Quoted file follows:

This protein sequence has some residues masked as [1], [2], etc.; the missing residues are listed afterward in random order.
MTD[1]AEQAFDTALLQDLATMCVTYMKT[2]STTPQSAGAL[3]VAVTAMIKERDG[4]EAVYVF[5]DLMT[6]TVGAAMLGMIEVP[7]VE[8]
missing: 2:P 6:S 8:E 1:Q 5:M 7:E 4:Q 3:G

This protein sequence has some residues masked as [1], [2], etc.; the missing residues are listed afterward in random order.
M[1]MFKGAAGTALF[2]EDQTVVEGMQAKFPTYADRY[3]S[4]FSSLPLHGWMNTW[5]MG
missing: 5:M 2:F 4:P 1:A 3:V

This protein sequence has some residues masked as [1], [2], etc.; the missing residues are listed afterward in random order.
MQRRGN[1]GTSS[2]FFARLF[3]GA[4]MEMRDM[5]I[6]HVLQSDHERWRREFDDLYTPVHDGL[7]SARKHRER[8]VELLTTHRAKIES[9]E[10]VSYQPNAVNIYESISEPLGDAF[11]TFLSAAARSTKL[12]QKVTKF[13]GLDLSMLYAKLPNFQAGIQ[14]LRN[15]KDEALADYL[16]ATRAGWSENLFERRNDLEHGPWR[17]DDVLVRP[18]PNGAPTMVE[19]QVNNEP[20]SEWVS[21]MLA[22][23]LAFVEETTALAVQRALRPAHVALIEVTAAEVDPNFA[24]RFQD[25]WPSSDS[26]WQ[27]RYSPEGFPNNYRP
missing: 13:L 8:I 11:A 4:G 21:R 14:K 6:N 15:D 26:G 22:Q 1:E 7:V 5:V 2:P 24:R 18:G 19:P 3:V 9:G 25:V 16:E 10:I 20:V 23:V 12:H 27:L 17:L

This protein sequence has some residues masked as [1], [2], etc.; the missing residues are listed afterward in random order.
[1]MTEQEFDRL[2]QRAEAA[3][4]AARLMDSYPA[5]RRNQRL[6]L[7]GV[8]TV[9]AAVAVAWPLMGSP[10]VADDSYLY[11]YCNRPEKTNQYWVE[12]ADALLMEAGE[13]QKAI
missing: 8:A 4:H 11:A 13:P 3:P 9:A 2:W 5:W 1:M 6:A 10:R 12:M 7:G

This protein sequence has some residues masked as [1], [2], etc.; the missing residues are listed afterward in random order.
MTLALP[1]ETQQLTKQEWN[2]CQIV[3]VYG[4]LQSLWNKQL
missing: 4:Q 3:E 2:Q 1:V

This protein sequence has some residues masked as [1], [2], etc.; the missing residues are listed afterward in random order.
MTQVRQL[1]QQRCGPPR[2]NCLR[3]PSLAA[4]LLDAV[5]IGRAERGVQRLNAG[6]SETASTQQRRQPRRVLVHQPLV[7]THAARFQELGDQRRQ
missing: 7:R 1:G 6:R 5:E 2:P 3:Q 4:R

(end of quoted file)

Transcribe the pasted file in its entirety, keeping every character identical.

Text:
This protein sequence has some residues masked as [1], [2], etc.; the missing residues are listed afterward in random order.
MTD[1]AEQAFDTALLQDLATMCVTYMKT[2]STTPQSAGAL[3]VAVTAMIKERDG[4]EAVYVF[5]DLMT[6]TVGAAMLGMIEVP[7]VE[8]
missing: 2:P 6:S 8:E 1:Q 5:M 7:E 4:Q 3:G

This protein sequence has some residues masked as [1], [2], etc.; the missing residues are listed afterward in random order.
M[1]MFKGAAGTALF[2]EDQTVVEGMQAKFPTYADRY[3]S[4]FSSLPLHGWMNTW[5]MG
missing: 5:M 2:F 4:P 1:A 3:V

This protein sequence has some residues masked as [1], [2], etc.; the missing residues are listed afterward in random order.
MQRRGN[1]GTSS[2]FFARLF[3]GA[4]MEMRDM[5]I[6]HVLQSDHERWRREFDDLYTPVHDGL[7]SARKHRER[8]VELLTTHRAKIES[9]E[10]VSYQPNAVNIYESISEPLGDAF[11]TFLSAAARSTKL[12]QKVTKF[13]GLDLSMLYAKLPNFQAGIQ[14]LRN[15]KDEALADYL[16]ATRAGWSENLFERRNDLEHGPWR[17]DDVLVRP[18]PNGAPTMVE[19]QVNNEP[20]SEWVS[21]MLA[22][23]LAFVEETTALAVQRALRPAHVALIEVTAAEVDPNFA[24]RFQD[25]WPSSDS[26]WQ[27]RYSPEGFPNNYRP
missing: 13:L 8:I 11:A 4:G 21:R 14:K 6:N 15:D 26:G 22:Q 1:E 7:V 5:V 2:P 24:R 18:G 19:P 3:V 9:G 25:V 16:E 10:I 20:V 23:V 12:H 27:L 17:L

This protein sequence has some residues masked as [1], [2], etc.; the missing residues are listed afterward in random order.
[1]MTEQEFDRL[2]QRAEAA[3][4]AARLMDSYPA[5]RRNQRL[6]L[7]GV[8]TV[9]AAVAVAWPLMGSP[10]VADDSYLY[11]YCNRPEKTNQYWVE[12]ADALLMEAGE[13]QKAI
missing: 8:A 4:H 11:A 13:P 3:P 9:A 2:W 5:W 1:M 6:A 10:R 12:M 7:G

This protein sequence has some residues masked as [1], [2], etc.; the missing residues are listed afterward in random order.
MTLALP[1]ETQQLTKQEWN[2]CQIV[3]VYG[4]LQSLWNKQL
missing: 4:Q 3:E 2:Q 1:V

This protein sequence has some residues masked as [1], [2], etc.; the missing residues are listed afterward in random order.
MTQVRQL[1]QQRCGPPR[2]NCLR[3]PSLAA[4]LLDAV[5]IGRAERGVQRLNAG[6]SETASTQQRRQPRRVLVHQPLV[7]THAARFQELGDQRRQ
missing: 7:R 1:G 6:R 5:E 2:P 3:Q 4:R